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How To 

HIIT (High Intensity Interval Training) For Cycling Guide

High Intensity Interval Training (or HIIT) is one of the hottest exercise trends out there. It is an excellent way to boost your cardio, build muscle and cut fat by burning calories efficiently. This guide will give you a crash course on how to get in the saddle and get in on the craze.

1. Some Information To Start
If you are serious about fitness, you have probably heard of HIIT. The basic concept is alternating between short, timed-out intervals of strenuous intensity and similarly timed recovery periods. Many riders use this as an alternative to long rides, as it saves tons of time and can yield similar results. It is a highly popular practice among indoor stationary cyclists and a core tenant of most spin classes. It's safer and easier to push yourself at a high level and stay focused without the distractions of the road.

Another thing to remember at the top: whenever you push yourself to or near maximum exertion, you risk injury. So be sure to stay safe by remembering to stretch beforehand, ease into your routine with a light warmup, stay hydrated, and build up your strength and stamina over time.


2. A Workout For Beginners
Let's start simple with a 15 minute workout:
  • 3 minutes of light cycling to get loose and get the blood flowing
  • 30 seconds of high-intensity cycling (think 8 out of 10, with 10 being all out)
  • 90 seconds of low-intensity recovery cycling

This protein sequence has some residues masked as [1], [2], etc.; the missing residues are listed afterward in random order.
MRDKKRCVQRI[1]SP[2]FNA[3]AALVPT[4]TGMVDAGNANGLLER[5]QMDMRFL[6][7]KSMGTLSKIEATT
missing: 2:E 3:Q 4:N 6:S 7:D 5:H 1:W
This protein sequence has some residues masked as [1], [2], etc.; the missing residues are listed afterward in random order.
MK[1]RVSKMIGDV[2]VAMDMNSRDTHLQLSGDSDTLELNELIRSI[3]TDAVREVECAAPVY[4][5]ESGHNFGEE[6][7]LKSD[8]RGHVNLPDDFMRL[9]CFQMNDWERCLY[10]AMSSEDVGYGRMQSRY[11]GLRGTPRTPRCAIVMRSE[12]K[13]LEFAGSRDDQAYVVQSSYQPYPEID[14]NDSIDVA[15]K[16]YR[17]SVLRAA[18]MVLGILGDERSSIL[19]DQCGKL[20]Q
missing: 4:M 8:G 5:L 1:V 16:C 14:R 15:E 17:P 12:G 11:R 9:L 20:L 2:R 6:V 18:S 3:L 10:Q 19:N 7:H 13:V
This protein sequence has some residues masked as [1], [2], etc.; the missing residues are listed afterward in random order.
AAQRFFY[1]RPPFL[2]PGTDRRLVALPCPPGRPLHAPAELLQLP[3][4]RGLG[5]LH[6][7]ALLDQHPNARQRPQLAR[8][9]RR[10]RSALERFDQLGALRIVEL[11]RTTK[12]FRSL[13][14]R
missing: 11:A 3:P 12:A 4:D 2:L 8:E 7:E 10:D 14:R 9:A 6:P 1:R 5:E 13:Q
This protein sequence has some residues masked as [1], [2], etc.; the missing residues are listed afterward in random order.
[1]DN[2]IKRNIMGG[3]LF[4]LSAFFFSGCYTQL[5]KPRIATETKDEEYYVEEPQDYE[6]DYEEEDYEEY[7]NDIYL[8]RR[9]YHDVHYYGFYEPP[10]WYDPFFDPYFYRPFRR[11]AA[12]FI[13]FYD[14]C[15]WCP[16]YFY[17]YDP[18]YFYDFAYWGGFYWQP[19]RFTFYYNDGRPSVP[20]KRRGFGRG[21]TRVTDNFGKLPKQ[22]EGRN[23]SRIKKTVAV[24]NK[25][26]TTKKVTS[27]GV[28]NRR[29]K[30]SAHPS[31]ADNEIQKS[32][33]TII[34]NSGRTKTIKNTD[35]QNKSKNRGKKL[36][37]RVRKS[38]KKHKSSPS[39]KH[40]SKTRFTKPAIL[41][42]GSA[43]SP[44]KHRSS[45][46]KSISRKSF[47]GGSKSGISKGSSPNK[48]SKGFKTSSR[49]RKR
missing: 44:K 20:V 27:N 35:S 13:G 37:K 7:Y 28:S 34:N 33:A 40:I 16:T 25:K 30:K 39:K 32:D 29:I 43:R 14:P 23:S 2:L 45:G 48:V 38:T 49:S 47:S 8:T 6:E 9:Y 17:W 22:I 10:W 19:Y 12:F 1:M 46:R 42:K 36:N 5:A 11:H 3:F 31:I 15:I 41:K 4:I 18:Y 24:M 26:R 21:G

• Repeat this 4 times (a total of 5 high-intensity intervals and 5 low-intensity intervals)
  • 2 minutes of light cycling to cool down
If you feel faint or cramped-up at any point, it's always safer to take a break. Otherwise, push through and don't stop pedaling for the entire 15 minutes.


3. How To Build From There
As you build strength and stamina, you can add reps and balance out the time ratio between your high and low-intensity intervals. A few months of successful HIIT might lead you to a 30 minute workout like this:
  • 5 minutes of light warm-up
  • 1 minute of high-intensity cycling, on high resistance
  • 1 minute of low-intensity recovery, on low resistance
  • Repeat 9 times, for a total of 10 high and low-intensity reps
  • 5 minutes of cool-down

4. How Often To Use HIIT
One of the biggest mistakes people make with HIIT is over-use. It may be effective in the short term, but over time it will wear down your body, putting you at risk of injury. Remember: you can't work out when you're hurt.

If you're looking to really push it and exercise 5 days a week, it should look like this:

Monday: HIIT
Tuesday: Low-Intensity Workout
Wednesday: Rest Day
Thursday: Low-Intensity Workout
Friday: HIIT
Saturday: Low-Intensity Workout
Sunday: Rest Day

Study this guide and introduce HIIT to your weekly routine. With patience and a bit of dedication, you'll find yourself making gains in no time.